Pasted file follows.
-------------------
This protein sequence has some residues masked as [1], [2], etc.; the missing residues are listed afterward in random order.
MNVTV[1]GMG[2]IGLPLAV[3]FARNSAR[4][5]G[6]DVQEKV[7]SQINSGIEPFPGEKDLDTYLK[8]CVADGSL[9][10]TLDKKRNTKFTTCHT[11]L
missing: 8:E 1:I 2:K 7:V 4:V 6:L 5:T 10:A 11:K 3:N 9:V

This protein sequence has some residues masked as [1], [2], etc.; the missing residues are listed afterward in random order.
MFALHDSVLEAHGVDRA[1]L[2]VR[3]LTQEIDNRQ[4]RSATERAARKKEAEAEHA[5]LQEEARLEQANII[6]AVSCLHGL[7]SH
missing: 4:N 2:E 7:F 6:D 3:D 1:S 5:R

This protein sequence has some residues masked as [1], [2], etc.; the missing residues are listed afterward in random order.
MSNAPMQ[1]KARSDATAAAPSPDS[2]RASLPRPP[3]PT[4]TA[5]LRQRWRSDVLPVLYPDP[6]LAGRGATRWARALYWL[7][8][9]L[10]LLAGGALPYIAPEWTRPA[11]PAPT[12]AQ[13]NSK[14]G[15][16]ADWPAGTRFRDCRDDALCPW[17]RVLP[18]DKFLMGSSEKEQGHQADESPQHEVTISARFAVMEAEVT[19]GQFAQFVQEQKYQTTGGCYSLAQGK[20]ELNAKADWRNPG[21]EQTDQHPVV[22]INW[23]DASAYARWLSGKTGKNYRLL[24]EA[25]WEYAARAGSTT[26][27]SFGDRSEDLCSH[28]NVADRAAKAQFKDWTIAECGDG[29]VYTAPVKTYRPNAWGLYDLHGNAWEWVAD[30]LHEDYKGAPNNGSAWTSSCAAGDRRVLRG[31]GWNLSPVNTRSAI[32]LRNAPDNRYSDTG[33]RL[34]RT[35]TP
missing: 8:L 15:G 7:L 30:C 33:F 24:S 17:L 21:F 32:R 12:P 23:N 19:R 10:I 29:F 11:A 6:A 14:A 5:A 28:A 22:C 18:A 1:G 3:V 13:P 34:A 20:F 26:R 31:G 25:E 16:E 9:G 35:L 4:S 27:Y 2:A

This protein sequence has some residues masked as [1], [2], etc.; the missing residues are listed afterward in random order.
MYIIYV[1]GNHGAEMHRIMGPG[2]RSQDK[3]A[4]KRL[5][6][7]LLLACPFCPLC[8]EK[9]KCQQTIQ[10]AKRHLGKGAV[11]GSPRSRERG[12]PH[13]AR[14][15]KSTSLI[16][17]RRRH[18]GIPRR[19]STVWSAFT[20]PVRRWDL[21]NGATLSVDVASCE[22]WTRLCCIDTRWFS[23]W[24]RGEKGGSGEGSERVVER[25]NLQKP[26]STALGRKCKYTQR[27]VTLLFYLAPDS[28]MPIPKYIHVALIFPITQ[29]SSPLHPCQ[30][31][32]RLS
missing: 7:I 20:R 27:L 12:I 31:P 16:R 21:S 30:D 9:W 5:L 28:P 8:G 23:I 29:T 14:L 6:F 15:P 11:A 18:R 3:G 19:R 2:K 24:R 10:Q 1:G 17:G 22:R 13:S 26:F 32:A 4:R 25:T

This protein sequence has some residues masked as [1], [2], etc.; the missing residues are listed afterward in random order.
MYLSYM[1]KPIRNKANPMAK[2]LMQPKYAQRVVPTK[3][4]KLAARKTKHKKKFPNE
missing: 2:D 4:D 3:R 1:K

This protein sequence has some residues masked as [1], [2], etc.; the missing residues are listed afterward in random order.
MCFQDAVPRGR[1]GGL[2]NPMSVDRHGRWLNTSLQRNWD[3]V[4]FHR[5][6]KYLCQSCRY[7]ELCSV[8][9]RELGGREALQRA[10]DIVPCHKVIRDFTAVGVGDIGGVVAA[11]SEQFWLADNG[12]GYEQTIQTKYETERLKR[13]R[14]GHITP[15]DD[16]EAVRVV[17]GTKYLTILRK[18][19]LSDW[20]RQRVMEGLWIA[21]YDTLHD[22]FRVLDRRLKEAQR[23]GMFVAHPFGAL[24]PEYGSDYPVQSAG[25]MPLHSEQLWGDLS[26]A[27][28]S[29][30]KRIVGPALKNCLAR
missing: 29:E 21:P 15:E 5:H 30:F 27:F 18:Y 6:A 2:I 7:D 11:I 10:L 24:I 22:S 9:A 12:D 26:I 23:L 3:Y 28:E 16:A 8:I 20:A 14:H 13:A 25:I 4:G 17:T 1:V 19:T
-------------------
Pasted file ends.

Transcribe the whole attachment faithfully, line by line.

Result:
This protein sequence has some residues masked as [1], [2], etc.; the missing residues are listed afterward in random order.
MNVTV[1]GMG[2]IGLPLAV[3]FARNSAR[4][5]G[6]DVQEKV[7]SQINSGIEPFPGEKDLDTYLK[8]CVADGSL[9][10]TLDKKRNTKFTTCHT[11]L
missing: 8:E 1:I 2:K 7:V 4:V 6:L 5:T 10:A 11:K 3:N 9:V

This protein sequence has some residues masked as [1], [2], etc.; the missing residues are listed afterward in random order.
MFALHDSVLEAHGVDRA[1]L[2]VR[3]LTQEIDNRQ[4]RSATERAARKKEAEAEHA[5]LQEEARLEQANII[6]AVSCLHGL[7]SH
missing: 4:N 2:E 7:F 6:D 3:D 1:S 5:R

This protein sequence has some residues masked as [1], [2], etc.; the missing residues are listed afterward in random order.
MSNAPMQ[1]KARSDATAAAPSPDS[2]RASLPRPP[3]PT[4]TA[5]LRQRWRSDVLPVLYPDP[6]LAGRGATRWARALYWL[7][8][9]L[10]LLAGGALPYIAPEWTRPA[11]PAPT[12]AQ[13]NSK[14]G[15][16]ADWPAGTRFRDCRDDALCPW[17]RVLP[18]DKFLMGSSEKEQGHQADESPQHEVTISARFAVMEAEVT[19]GQFAQFVQEQKYQTTGGCYSLAQGK[20]ELNAKADWRNPG[21]EQTDQHPVV[22]INW[23]DASAYARWLSGKTGKNYRLL[24]EA[25]WEYAARAGSTT[26][27]SFGDRSEDLCSH[28]NVADRAAKAQFKDWTIAECGDG[29]VYTAPVKTYRPNAWGLYDLHGNAWEWVAD[30]LHEDYKGAPNNGSAWTSSCAAGDRRVLRG[31]GWNLSPVNTRSAI[32]LRNAPDNRYSDTG[33]RL[34]RT[35]TP
missing: 8:L 15:G 7:L 30:C 33:F 24:S 17:L 21:F 32:R 12:P 23:N 19:R 10:I 29:F 11:A 6:A 14:A 5:A 28:A 22:C 18:A 1:G 3:V 13:P 34:A 20:F 26:R 31:G 25:E 16:E 9:G 35:L 4:S 27:Y 2:A

This protein sequence has some residues masked as [1], [2], etc.; the missing residues are listed afterward in random order.
MYIIYV[1]GNHGAEMHRIMGPG[2]RSQDK[3]A[4]KRL[5][6][7]LLLACPFCPLC[8]EK[9]KCQQTIQ[10]AKRHLGKGAV[11]GSPRSRERG[12]PH[13]AR[14][15]KSTSLI[16][17]RRRH[18]GIPRR[19]STVWSAFT[20]PVRRWDL[21]NGATLSVDVASCE[22]WTRLCCIDTRWFS[23]W[24]RGEKGGSGEGSERVVER[25]NLQKP[26]STALGRKCKYTQR[27]VTLLFYLAPDS[28]MPIPKYIHVALIFPITQ[29]SSPLHPCQ[30][31][32]RLS
missing: 7:I 20:R 27:L 12:I 31:P 16:R 21:S 30:D 9:W 5:L 28:P 8:G 23:I 29:T 14:L 6:F 15:P 11:A 18:R 3:G 19:R 2:K 24:R 10:Q 1:G 17:G 22:R 13:S 26:F 32:A 4:R 25:T

This protein sequence has some residues masked as [1], [2], etc.; the missing residues are listed afterward in random order.
MYLSYM[1]KPIRNKANPMAK[2]LMQPKYAQRVVPTK[3][4]KLAARKTKHKKKFPNE
missing: 2:D 4:D 3:R 1:K

This protein sequence has some residues masked as [1], [2], etc.; the missing residues are listed afterward in random order.
MCFQDAVPRGR[1]GGL[2]NPMSVDRHGRWLNTSLQRNWD[3]V[4]FHR[5][6]KYLCQSCRY[7]ELCSV[8][9]RELGGREALQRA[10]DIVPCHKVIRDFTAVGVGDIGGVVAA[11]SEQFWLADNG[12]GYEQTIQTKYETERLKR[13]R[14]GHITP[15]DD[16]EAVRVV[17]GTKYLTILRK[18][19]LSDW[20]RQRVMEGLWIA[21]YDTLHD[22]FRVLDRRLKEAQR[23]GMFVAHPFGAL[24]PEYGSDYPVQSAG[25]MPLHSEQLWGDLS[26]A[27][28]S[29][30]KRIVGPALKNCLAR
missing: 29:E 21:P 15:E 5:H 30:F 27:F 18:Y 6:A 2:I 7:D 11:I 10:L 24:I 22:S 9:A 12:D 26:I 23:L 3:Y 28:E 16:A 8:I 20:A 14:H 13:A 25:I 4:G 17:T 1:V 19:T